KNOXVILLE – At this point last year at Texas A&M, quarterback Jameill Showers was projected to start for the Aggies.

A little-known redshirt freshman named Johnny Manziel was running with the second team and appeared to be destined for a backup role last season.

If you paid any attention to college football last fall, you know that’s not how the story played out. Manziel overtook Showers during fall camp and took the college football world by storm. He led the Aggies to an 11-2 campaign that included a win at eventual national champion Alabama, a 41-13 Cotton Bowl win over Oklahoma and a Heisman Trophy for Manziel.


Showers transferred to UTEP after the season.

How does that relate to Tennessee’s quarterback situation heading into the 2013 season? The Vols aren’t likely to win 11 games or have a Heisman-winning quarterback next season, but it does show that a lot can change in a quarterback battle over a summer.

“It is wide open,” head coach Butch Jones said of the quarterback race at the end of spring practice. “Just like every position, it will be open. The growth that a football team can make from May to the end of July can be monumental, if they buy in and work exceptionally hard. Plus, we have our freshmen reporting in June.”

So the fact that Justin Worley worked primarily with the first team this spring and started the Orange and White Game could mean very little as the quarterback battle evolves over the summer and into the fall.

It was difficult to get a great feel for what redshirt freshman Nathan Peterman brings to the competition. Known as the more mobile of the two, Peterman was rarely allowed to go against a live defense this spring. He was sacked multiple times in the Orange and White Game in situations he might’ve escaped from in real action.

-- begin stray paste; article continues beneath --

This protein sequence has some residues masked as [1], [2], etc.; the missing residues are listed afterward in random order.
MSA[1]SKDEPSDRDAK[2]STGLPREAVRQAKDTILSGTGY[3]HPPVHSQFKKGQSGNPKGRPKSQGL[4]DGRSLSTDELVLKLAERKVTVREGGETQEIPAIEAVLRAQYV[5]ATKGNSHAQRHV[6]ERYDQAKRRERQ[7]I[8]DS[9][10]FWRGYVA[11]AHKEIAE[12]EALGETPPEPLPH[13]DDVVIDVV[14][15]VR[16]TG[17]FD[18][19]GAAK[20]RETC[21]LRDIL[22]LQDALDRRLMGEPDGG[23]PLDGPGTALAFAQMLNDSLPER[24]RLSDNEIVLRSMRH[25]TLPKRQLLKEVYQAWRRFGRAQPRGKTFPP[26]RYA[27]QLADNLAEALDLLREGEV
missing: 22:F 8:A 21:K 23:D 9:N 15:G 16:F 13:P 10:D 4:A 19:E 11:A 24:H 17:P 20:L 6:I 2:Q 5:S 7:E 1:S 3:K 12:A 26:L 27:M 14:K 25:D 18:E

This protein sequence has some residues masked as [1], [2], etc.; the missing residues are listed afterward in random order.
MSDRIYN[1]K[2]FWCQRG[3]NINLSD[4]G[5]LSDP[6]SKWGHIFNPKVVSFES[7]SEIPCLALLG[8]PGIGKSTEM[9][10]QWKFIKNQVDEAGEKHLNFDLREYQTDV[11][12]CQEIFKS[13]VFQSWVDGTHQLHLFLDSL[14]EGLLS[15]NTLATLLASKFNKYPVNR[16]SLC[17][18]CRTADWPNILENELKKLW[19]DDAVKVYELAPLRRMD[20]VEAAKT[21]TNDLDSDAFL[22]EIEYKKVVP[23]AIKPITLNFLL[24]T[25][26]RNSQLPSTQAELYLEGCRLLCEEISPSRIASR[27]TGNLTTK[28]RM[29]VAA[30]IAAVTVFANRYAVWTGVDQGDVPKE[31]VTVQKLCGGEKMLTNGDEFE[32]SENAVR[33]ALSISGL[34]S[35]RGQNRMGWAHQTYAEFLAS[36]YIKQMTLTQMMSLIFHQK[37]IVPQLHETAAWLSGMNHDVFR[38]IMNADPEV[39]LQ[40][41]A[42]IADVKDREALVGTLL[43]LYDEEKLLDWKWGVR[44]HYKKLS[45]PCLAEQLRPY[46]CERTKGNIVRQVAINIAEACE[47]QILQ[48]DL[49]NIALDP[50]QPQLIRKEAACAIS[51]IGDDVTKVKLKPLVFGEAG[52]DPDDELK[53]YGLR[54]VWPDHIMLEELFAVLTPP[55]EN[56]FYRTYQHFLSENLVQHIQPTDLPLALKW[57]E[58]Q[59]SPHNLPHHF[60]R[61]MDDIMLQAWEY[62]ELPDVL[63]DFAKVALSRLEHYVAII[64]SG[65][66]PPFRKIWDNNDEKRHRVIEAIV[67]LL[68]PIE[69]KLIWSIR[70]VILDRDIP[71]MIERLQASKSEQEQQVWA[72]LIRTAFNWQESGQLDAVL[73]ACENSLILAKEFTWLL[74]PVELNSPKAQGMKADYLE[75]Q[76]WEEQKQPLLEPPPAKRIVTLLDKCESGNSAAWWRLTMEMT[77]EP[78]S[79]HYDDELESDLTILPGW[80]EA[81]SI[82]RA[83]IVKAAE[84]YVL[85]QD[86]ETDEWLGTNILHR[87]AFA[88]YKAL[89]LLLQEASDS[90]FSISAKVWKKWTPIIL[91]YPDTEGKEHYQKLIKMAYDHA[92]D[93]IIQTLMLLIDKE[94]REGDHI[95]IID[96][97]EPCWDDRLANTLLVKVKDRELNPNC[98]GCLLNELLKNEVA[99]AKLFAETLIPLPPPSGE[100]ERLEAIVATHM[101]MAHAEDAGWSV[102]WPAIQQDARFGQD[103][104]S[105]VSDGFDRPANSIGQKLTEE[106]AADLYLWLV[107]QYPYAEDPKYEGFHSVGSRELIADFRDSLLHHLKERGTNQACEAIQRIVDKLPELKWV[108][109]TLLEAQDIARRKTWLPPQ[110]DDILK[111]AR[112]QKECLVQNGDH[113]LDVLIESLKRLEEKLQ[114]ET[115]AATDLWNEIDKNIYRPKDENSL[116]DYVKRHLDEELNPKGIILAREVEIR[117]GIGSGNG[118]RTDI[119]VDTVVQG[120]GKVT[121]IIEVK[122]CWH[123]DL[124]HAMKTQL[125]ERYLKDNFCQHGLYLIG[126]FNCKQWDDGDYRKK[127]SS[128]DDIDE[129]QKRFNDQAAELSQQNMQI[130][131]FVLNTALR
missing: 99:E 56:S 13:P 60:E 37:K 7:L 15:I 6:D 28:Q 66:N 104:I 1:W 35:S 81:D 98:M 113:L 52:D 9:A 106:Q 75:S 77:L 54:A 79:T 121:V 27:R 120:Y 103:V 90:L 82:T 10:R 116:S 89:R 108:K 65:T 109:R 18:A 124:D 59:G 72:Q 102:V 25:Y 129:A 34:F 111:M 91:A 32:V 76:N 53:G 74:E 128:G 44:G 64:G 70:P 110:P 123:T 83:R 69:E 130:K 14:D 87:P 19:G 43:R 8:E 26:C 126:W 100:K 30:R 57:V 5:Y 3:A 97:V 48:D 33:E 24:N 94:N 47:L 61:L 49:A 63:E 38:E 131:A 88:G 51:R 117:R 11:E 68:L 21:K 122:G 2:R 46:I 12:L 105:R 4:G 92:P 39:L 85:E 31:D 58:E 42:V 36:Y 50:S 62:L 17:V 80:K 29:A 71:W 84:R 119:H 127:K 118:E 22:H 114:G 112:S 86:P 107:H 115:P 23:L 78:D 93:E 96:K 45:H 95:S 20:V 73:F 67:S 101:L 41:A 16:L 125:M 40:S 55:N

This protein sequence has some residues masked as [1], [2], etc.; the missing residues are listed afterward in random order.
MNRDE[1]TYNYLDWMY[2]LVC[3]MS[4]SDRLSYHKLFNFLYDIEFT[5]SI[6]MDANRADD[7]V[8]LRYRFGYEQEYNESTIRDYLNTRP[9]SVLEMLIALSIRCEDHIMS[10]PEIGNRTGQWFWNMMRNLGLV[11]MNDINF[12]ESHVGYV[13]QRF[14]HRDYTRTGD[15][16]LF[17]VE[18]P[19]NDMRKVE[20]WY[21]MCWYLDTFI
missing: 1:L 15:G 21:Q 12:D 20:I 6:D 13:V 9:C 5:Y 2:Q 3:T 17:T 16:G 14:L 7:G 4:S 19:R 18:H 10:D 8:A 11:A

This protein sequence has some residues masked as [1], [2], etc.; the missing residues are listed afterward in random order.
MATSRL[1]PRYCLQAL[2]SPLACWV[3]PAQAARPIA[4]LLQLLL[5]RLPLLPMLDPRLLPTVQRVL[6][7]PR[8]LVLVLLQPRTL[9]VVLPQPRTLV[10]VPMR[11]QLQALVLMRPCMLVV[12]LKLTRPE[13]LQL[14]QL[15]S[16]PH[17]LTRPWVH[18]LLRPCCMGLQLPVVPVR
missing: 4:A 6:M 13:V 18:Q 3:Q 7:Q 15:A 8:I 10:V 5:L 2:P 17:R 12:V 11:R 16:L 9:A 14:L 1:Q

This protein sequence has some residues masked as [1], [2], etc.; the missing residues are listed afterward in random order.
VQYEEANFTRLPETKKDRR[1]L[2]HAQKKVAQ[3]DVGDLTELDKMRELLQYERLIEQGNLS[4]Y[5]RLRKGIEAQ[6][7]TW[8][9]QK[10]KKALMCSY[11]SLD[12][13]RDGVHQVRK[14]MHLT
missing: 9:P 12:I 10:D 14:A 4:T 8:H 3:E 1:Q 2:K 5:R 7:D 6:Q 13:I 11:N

Peterman also played behind a far-less experienced offensive line with the second unit and was often throwing to walk-ons due to the rash of injuries at wide receiver.

“Nate was kind of in a challenging situation, so you have to take that into consideration,” Jones said. “Obviously, when we move forward this summer will tell me a lot. I haven’t seen much frustration. He did get excited the one day we made him live. He has been typical of our entire football team. Just tell me what to do Coach and we’ll do it. That’s why I’m encouraged with what I see with this team.”

But as Jones mentioned, the competition will extend beyond Peterman and Worley this summer. Incoming freshmen Joshua Dobbs of Alpharetta, Ga., and Riley Ferguson of Matthews N.C., are both scheduled to enroll in June. Dobbs (6-3, 190) is ranked as a four-star prospect by 247Sports. Ferguson (6-3, 195) garnered a three-star ranking.

Charlie High, a 6-foot quarterback from Knoxville who owns numerous national and state passing records, is also set to join the team as a walk-on after turning down offers from smaller schools.

Jones has said he likes to have as many as six scholarship quarterbacks on the roster at a given time, but he’s starting to get the quarterback position to the level he wants to see.

“We have two very outstanding young men coming in,” Jones said of Dobbs and Ferguson. “I think that’s going to add to the overall quarterback competition. Charlie High as well. I think the big thing is we’re still behind in our scholarship numbers there. We just talked about the quarterback sets the temperament of your program.

“Name me a good football team or a great football team whose quarterback wasn’t a great leader. Usually your average to below average teams, the quarterback brings no leadership value. Everything is at quarterback as the coach on the field.”

And Jones hasn’t seen enough yet from any candidate to hand him the keys to his offense and his program as of yet. There’s a decent chance he’ll want to get a good look at all of the freshmen before he makes any decision. True freshman starting quarterbacks are rare, though not unheard of, in the SEC. Former UT quarterback Tyler Bray started five games in that situation in 2010.

Before any proclamation is made, Jones needs to see a lot of growth from his quarterbacks – both those returning and those coming in over the summer.

“Everything needs to be worked on,” he said. “Taking ownership in our receivers, tight ends, running backs and developing that trust and timing. Overall leadership, overall command presence, being the alpha male and understanding that. Growing their leadership, the overall knowledge of the game and letting the game slow down a little bit when it comes to them.”

Worley does leave spring as the most experienced and the slight leader at this point in the competition, but there are still over 100 days until UT kicks off the 2013 season. Anything can happen at that position.

Just ask Texas A&M.

Daniel Lewis covers Tennessee football for Follow him on Twitter@DanielNooga